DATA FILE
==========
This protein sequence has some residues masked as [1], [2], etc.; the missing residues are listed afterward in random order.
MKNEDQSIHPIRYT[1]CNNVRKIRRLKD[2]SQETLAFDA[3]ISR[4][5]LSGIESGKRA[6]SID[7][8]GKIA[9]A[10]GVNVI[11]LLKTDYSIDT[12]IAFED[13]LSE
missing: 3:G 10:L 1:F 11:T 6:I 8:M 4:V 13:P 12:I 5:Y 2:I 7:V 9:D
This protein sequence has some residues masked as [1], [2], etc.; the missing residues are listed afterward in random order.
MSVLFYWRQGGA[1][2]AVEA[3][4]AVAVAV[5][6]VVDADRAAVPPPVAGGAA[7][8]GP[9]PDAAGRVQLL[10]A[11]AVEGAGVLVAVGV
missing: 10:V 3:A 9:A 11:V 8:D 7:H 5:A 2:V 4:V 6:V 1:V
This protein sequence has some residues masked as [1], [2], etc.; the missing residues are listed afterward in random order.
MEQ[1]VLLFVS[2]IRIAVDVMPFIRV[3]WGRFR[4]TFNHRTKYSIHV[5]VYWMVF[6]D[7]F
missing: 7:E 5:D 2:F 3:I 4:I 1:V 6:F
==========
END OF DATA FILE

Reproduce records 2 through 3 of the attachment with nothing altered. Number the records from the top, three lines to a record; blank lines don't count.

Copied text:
This protein sequence has some residues masked as [1], [2], etc.; the missing residues are listed afterward in random order.
MSVLFYWRQGGA[1][2]AVEA[3][4]AVAVAV[5][6]VVDADRAAVPPPVAGGAA[7][8]GP[9]PDAAGRVQLL[10]A[11]AVEGAGVLVAVGV
missing: 10:V 3:A 9:A 11:V 8:D 7:H 5:A 2:V 4:V 6:V 1:V
This protein sequence has some residues masked as [1], [2], etc.; the missing residues are listed afterward in random order.
MEQ[1]VLLFVS[2]IRIAVDVMPFIRV[3]WGRFR[4]TFNHRTKYSIHV[5]VYWMVF[6]D[7]F
missing: 7:E 5:D 2:F 3:I 4:I 1:V 6:F